On examination, the patient was alert and oriented but in mild distress. Suprapubic fullness was noted upon abdominal palpation. Point of care ultrasound of the bladder showed two enlarged “bladders” with a central communication. Bedside total bladder volume was measured to be 1288 cm3 (the top “bladder” was measured to be 1011 cm3, while the bottom “diverticulum” was measured to be 277 cm3) by ultrasound. The POCUS stills of the patient’s bladder demonstrated the bladder (red arrow) and bladder diverticulum (yellow arrow) with a central communication (blue arrow) in the transverse and sagittal views.
Ascending Thoracic Aortic Dissection: A Case Report of Rapid Detection Via Emergency Echocardiography with Suprasternal Notch ViewsDOI: https://doi.org/10.21980/J8WW6W
Video of parasternal long-axis bedside transthoracic echocardiogram: The initial images showed grossly normal left ventricular function, and no pericardial effusion or evidence of cardiac tamponade. However, the proximal aorta beyond the aortic valve was poorly-visualized in this window.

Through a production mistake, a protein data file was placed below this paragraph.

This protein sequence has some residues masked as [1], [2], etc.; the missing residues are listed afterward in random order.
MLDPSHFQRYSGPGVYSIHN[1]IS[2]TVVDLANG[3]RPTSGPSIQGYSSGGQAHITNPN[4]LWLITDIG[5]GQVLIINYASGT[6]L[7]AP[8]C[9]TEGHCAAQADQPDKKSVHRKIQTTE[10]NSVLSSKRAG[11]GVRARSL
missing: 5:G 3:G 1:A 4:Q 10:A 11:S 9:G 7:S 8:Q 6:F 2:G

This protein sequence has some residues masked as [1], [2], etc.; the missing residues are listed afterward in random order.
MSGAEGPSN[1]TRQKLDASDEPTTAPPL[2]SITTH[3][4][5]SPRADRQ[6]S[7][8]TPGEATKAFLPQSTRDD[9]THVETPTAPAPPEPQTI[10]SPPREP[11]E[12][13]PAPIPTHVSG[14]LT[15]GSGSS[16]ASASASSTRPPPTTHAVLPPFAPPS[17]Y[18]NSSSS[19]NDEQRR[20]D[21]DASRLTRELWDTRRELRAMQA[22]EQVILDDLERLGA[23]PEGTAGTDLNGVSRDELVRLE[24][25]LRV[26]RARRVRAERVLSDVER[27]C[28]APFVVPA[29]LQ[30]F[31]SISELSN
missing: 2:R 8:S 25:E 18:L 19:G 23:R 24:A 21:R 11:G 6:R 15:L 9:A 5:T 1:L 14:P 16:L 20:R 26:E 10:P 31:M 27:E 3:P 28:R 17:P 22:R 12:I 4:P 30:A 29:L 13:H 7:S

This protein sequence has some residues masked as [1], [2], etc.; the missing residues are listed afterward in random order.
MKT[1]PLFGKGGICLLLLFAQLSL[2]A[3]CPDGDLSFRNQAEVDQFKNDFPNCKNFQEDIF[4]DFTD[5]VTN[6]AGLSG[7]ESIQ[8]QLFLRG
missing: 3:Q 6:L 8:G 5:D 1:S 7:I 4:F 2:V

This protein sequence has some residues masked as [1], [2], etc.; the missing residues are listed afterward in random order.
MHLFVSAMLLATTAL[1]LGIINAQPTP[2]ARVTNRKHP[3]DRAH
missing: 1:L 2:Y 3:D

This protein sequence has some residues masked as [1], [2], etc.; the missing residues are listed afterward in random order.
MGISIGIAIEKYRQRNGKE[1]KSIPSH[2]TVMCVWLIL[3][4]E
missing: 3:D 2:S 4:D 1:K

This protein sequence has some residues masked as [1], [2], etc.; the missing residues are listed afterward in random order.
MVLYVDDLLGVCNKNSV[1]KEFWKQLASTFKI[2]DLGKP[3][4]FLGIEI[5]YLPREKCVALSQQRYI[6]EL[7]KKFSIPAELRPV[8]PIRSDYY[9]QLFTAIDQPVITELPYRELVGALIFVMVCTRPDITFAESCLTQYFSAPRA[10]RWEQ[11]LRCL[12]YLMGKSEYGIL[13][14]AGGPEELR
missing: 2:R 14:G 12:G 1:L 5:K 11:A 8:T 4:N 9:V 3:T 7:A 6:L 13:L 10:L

Point-of-care ultrasound of the dorsal aspect of the left hand reveals a heterogenous hypoechoic fluid collection surrounding the extensor tendons (axial view) within the retinaculum consistent with edema. Longitudinal view shows anechoic fluid within the tenosynovium which is located between the anisotropic extensor tendon and linear hyperechoic synovial sheath. Longitudinal view also shows some cobblestoning, or tissue edema, superficial to the anisotropic extensor tendon. The patient’s contralateral right dorsal hand was scanned in a longitudinal view and shows no cobblestoning or hypoechoic fluid under the synovial sheath. The patient was diagnosed with tenosynovitis, and started on intravenous antibiotics.